It’s hot out and their shirtless skin sticks to the metal, plus they went in too fast and head-first so now their top half is stuck to the slide while their legs do a cirque-du-soleil around behind them. Their legs end up flopping in front of them in a way only seen in cartoons as they kick themselves in the head and lose three and a half layers of skin from their torso. Eventually they end up at the bottom of the slide in mostly the same shape they started, but this event will have truly captured their full attention.

That’s all it takes, than one implausible but hilarious set of events that render the child just damaged enough to learn a lesson.

Play structure = nope.

Bad experiences stand out much more to us than pleasurable ones, at least as far as the memory is concerned. When it comes to locking in important experiences, nothing gets higher priority than a threat to our survival. If it was traumatizing, even just a little trauma, then it is important enough to be remembered and avoided going forward.

Not everybody is wired this way – there are those of us that have more courage than caution and will run exuberantly back into the flames from which they were burned. Some will run again and again, as many times as it takes to learn not to get burned.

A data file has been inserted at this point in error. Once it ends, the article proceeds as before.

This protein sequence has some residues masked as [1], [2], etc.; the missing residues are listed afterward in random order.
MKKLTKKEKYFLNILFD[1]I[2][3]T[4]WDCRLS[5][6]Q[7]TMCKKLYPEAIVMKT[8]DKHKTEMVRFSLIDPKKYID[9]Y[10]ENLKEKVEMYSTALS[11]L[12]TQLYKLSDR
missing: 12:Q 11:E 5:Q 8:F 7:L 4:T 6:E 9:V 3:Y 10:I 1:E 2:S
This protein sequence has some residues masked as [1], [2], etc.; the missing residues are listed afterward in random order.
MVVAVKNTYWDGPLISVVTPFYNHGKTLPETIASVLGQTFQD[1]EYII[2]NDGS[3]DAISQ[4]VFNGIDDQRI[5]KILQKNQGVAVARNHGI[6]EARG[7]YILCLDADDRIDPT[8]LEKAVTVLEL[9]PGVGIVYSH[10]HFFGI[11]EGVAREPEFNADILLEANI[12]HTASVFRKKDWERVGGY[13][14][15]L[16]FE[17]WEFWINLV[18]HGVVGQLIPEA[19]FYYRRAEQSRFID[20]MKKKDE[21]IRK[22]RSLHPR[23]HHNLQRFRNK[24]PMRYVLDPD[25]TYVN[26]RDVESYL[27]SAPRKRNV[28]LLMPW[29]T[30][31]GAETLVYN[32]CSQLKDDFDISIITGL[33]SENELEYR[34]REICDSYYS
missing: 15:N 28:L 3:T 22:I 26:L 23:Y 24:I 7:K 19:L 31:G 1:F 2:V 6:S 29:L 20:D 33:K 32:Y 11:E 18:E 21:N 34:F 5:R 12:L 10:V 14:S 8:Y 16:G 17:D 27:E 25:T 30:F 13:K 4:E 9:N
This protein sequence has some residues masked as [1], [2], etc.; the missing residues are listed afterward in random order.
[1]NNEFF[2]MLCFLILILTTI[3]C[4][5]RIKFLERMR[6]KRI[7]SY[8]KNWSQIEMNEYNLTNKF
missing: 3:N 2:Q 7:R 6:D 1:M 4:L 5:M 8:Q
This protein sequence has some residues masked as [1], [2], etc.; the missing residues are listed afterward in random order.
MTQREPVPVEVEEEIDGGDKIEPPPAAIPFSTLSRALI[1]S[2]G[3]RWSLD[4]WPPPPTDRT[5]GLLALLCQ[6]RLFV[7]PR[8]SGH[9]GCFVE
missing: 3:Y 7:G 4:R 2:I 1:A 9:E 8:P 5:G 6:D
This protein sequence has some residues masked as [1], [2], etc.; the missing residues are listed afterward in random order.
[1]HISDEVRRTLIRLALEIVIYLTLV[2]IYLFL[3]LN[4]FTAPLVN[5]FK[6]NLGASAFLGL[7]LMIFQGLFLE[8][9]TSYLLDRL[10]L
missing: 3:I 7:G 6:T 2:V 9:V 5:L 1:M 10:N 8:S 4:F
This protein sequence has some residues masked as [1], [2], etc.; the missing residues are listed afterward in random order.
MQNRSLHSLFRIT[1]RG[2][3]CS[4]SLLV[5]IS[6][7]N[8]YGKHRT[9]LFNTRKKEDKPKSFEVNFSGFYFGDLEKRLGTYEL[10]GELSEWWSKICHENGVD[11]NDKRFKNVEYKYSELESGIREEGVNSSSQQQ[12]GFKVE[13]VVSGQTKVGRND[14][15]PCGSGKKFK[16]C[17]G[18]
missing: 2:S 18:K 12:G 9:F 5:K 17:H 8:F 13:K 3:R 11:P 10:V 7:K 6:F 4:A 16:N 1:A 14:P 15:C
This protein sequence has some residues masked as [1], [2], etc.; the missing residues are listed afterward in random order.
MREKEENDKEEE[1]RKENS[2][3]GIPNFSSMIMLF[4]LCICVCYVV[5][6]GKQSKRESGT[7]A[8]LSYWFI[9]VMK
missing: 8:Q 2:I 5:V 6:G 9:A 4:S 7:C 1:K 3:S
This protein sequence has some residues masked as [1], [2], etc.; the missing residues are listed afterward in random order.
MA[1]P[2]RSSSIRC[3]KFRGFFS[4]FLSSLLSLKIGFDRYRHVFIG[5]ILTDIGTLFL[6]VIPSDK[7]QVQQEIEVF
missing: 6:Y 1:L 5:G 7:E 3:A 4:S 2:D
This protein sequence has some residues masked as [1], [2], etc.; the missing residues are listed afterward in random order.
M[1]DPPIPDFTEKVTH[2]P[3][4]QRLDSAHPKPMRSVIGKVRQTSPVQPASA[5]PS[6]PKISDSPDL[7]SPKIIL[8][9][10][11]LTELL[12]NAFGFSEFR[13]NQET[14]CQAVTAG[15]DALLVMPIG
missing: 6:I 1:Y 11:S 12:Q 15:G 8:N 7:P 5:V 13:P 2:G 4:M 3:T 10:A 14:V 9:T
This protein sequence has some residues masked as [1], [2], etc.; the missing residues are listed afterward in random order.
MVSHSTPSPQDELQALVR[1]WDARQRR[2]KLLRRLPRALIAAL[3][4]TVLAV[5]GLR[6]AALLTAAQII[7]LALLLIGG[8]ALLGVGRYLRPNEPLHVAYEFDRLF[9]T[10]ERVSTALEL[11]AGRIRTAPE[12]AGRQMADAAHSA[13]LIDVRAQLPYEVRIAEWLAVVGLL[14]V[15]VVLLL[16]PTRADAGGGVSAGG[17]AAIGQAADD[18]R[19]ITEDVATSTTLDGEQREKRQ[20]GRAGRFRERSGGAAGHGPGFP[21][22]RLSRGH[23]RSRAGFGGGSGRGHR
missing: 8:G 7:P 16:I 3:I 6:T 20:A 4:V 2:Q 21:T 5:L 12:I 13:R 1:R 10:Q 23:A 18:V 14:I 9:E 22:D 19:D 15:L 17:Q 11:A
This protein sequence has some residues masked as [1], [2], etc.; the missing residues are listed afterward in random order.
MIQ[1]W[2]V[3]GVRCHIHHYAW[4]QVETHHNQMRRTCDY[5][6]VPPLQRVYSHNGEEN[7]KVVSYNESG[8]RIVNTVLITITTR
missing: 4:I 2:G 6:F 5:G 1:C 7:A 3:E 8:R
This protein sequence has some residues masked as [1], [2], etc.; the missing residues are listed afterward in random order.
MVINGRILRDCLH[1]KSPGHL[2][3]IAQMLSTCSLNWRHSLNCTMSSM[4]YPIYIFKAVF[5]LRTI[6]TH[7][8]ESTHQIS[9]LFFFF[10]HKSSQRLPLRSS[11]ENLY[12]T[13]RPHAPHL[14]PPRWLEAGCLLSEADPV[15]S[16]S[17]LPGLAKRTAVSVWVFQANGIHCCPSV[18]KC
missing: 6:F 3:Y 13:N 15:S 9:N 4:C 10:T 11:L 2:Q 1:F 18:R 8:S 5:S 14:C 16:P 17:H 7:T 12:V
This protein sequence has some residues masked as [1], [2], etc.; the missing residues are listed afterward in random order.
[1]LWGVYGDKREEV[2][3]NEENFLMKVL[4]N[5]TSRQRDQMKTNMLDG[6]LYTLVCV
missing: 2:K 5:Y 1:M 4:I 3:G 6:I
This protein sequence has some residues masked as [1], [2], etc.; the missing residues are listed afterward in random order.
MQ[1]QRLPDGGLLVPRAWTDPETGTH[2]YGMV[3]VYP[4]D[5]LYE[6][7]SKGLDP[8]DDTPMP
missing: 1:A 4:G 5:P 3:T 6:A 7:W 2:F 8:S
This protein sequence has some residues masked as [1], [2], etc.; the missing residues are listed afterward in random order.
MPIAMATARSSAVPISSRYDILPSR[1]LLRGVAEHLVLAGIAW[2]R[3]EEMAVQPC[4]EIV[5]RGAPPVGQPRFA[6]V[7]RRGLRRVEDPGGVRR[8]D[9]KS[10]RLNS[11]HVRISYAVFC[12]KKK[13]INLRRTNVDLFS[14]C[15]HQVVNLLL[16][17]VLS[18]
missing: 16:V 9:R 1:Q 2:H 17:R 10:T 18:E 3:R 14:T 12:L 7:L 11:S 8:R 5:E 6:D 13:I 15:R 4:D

These foolhardy folks carry with them some important traits – those of resilience, persistence, and open-mindedness. It would be easy to write someone such as this off as a thick-skulled brute that just likes the punishment, but the truth is that it takes a certain level of openness to learning to keep lashing yourself against the shoals.

A person with the kind of wiring that will always bring them back for more is a person that is wired for high achievement. The world is a cruel and difficult place and those that have climbed to the top of a ladder, be it in business, art, engineering, or any other ladder, will have been through a lot of pain and failure to earn their place.

Unfortunately for those that are willing to learn the hard way, that isn’t all it takes to climb the pillar of success. We also need the right guidance and most of us will be scolded and shamed out of it – or just plain told that we can’t do it.

Let’s take little Jimmy that went through the slide cartwheel catastrophe that was illustrated earlier in this article. I’m still laughing about it.